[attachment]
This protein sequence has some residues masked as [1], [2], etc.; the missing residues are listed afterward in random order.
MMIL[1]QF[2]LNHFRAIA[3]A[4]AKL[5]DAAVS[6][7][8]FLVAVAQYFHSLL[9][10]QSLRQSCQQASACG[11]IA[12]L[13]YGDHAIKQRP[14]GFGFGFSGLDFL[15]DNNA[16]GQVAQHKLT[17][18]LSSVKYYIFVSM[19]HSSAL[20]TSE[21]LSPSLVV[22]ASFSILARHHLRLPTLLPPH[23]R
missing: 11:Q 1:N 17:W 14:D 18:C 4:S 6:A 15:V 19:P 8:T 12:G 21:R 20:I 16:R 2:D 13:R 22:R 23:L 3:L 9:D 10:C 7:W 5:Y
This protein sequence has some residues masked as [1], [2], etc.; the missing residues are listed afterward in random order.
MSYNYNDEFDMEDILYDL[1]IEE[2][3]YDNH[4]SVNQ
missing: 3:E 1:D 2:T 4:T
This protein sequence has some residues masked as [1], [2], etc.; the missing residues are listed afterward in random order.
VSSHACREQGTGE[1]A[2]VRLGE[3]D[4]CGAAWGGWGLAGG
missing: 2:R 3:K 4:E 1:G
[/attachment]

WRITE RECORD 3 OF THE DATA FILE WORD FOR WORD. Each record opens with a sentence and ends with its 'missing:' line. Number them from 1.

This protein sequence has some residues masked as [1], [2], etc.; the missing residues are listed afterward in random order.
VSSHACREQGTGE[1]A[2]VRLGE[3]D[4]CGAAWGGWGLAGG
missing: 2:R 3:K 4:E 1:G